Within Oracle’s SaaS applications portfolio is Oracle Fusion Cloud Supply Chain & Manufacturing (Oracle Cloud SCM), which is an applications suite that helps organizations manage their supply chains and extended supply networks. We provide a comprehensive set of capabilities for every supply chain function — including planning, inventory management, logistics, manufacturing, product lifecycle management, and more. This helps our customers enhance supply chain operations, improve planning and execution across the entire business, and deliver a better customer experience.

Organizations are using Oracle Cloud SCM for numerous purpose-driven efforts, such as building more sustainable logistics operations to drive down CO2 emissions, optimizing logistics processes to prepare for the distribution of the COVID-19 vaccines, and navigating supply chain disruption caused by the pandemic to help preserve dairy farmers’ valuable products.

This past year has truly put a spotlight on the importance of supply chains from both a consumer and business perspective. The industry has seen more disruption than ever before, and we’re excited to be helping our customers navigate through it all.

Which technological innovation has encroached or disrupted your industry? Can you explain why this has been disruptive?

Without a doubt, the cloud has been the most disruptive technological innovation in the supply chain industry.

Before cloud computing gained widespread adoption over the past 15 years, supply chain professionals managed vital information and systems on in-house, on-premises servers and storage systems — and this approach wasn’t efficient nor scalable by any means. Due to the high costs of these systems, most supply chain managers couldn’t upgrade their organizations’ systems on a regular basis, which halted innovation and hindered scalability to support business growth.

With the introduction of the cloud in the mid-2000s, organizations were able to utilize enterprise systems offered by cloud providers. This gave supply chain managers new ability to more efficiently run their supply chains and networks, better serve their customers, and increase their organizations’ overall profit margins.

Nowadays most organizations run a significant portion of their business in the cloud, and businesses that remain primarily on-premises find themselves at a massive competitive disadvantage.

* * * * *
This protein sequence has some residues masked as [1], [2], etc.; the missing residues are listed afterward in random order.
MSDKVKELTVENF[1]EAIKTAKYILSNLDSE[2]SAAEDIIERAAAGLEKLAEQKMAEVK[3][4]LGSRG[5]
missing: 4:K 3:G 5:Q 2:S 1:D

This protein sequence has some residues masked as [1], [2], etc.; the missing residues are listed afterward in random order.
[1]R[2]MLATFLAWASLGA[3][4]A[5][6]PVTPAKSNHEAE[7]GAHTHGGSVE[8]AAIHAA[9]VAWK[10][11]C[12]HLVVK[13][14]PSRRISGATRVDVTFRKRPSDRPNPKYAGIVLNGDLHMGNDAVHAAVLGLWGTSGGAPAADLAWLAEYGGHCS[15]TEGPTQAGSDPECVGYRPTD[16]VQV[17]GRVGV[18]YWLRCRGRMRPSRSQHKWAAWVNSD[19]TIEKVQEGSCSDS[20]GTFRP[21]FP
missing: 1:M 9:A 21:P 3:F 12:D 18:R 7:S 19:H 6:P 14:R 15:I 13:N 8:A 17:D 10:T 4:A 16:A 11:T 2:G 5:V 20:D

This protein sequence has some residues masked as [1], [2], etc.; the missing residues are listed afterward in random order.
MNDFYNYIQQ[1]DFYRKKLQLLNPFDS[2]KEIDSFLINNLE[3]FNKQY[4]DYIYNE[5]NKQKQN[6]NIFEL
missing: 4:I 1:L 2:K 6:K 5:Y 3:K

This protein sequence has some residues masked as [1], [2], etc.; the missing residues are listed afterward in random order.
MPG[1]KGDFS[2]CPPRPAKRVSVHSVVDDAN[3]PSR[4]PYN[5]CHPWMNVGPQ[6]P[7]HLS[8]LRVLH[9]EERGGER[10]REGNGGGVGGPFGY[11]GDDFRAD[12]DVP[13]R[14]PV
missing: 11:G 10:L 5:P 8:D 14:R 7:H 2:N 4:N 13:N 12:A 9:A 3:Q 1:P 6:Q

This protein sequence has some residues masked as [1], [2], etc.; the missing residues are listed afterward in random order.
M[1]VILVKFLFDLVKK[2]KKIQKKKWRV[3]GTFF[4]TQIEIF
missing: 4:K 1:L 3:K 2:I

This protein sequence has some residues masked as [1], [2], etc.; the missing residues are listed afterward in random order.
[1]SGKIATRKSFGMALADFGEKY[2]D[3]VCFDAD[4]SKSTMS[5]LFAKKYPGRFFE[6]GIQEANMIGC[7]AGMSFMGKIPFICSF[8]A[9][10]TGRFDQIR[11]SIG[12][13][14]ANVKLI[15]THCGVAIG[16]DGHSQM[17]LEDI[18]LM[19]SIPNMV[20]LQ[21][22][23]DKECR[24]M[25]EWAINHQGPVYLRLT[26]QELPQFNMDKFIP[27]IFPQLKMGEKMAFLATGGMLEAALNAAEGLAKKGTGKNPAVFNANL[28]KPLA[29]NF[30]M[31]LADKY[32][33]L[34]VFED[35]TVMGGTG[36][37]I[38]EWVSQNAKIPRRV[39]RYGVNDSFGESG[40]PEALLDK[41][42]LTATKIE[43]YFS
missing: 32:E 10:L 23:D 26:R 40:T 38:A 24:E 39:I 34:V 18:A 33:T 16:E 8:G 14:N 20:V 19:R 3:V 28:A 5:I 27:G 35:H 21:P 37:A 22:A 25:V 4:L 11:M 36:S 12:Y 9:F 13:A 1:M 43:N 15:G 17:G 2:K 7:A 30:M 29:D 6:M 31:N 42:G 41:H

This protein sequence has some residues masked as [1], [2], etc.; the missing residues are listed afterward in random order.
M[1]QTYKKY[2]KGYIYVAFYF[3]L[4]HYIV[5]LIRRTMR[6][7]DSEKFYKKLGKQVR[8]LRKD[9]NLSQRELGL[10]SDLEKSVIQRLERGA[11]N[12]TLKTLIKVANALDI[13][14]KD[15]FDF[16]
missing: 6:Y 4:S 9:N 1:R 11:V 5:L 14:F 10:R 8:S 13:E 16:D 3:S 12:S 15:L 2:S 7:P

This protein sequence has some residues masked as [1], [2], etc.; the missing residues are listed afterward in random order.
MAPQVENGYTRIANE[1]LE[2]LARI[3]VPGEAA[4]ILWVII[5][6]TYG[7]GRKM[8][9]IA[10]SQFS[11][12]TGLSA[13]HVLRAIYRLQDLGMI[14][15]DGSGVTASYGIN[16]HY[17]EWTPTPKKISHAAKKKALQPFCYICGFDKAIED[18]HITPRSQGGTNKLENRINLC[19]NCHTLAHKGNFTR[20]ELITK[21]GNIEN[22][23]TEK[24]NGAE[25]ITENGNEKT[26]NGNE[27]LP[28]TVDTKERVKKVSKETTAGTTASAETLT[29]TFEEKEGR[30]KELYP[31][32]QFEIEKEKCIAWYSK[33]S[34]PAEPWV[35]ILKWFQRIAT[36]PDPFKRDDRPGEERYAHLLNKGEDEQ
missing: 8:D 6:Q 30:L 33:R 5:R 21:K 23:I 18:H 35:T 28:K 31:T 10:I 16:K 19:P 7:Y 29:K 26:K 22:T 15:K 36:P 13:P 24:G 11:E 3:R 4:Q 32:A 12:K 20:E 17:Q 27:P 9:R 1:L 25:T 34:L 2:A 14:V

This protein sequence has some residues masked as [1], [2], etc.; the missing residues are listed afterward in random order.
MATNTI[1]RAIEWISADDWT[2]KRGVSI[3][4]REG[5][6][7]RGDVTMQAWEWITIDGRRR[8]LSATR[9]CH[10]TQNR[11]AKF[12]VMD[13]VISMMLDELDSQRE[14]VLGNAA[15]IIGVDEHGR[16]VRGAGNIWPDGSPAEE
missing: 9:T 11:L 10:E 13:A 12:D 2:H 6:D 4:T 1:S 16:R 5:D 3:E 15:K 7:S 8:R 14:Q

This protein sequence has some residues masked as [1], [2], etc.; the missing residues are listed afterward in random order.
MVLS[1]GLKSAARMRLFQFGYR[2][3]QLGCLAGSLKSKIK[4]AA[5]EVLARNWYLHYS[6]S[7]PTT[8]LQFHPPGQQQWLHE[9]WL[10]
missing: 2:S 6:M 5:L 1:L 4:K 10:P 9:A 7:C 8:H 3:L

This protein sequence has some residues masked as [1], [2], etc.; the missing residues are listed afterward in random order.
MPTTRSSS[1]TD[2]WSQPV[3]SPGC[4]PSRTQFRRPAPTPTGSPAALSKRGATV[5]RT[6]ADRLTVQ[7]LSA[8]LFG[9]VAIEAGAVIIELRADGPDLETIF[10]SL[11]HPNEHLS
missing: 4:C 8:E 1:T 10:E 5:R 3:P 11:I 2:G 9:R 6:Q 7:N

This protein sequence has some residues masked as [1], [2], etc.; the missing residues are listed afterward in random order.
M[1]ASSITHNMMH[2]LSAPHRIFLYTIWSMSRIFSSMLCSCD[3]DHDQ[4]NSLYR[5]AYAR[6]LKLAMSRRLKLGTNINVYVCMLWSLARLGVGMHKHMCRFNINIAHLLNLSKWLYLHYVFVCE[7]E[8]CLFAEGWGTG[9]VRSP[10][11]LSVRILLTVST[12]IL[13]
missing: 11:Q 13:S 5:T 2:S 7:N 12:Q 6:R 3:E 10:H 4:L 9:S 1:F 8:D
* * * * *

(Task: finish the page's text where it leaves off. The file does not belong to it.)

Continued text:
What did you do to pivot as a result of this disruption?

Oracle started our cloud journey more than 10 years ago when we made a conscious decision to approach the cloud in a unique way. Instead of lifting and shifting existing on-premise solutions to the cloud, we rebuilt Oracle Cloud SCM specifically for the cloud. This allows our customers to stay at the forefront of innovation with continuous and automatic updates to their solution. We know that cloud-first technology is critical for the success of supply chain professionals, both now and in the future, so we are committed to designing a product and providing the support they need to successfully navigate any challenges or future disruptions they might face.

Meanwhile, some of our notable competitors decided to not re-engineer their supply chain applications for the cloud, and many of their customers are now having to embark on lengthy, resource-intensive projects to migrate their supply chain systems to the cloud.

So, how are things going with this new direction?

To put it simply, things are going very well. By re-engineering Oracle Cloud SCM for the cloud, we’ve been able to provide customers with a wide range of benefits — including quarterly product updates, integration across the entire Oracle Fusion Cloud Applications Suite (including finance, HR, and customer experience), and enhanced security.

Another customer benefit delivered by the Oracle Cloud SCM application suite is the ability to standardize processes across supply chains. As organizations continue to recover from a turbulent past 12 months, many business leaders are prioritizing strategies to improve agility and resiliency across their company. While most people think of finances and planning as drivers of business agility, supply chains have increasingly become a core strategic element of almost every business. Supply chains touch nearly every area of an organization (including sales, finance, engineering, etc.), but they’re also becoming innovation hotbeds.

A key driver of this innovation is the standardization of processes across supply chains, which involves developing and implementing technical standards. This helps maximize compatibility, interoperability, safety, repeatability, and/or quality across supply chains, and it also enables organizations to scale their innovative technologies to deliver maximum value to customers — spurring consistent business growth. As a result, standardized processes help create resilient businesses that can not only survive, but thrive in the face of disruption.

Can you share the most interesting story that happened to you since you started this pivot?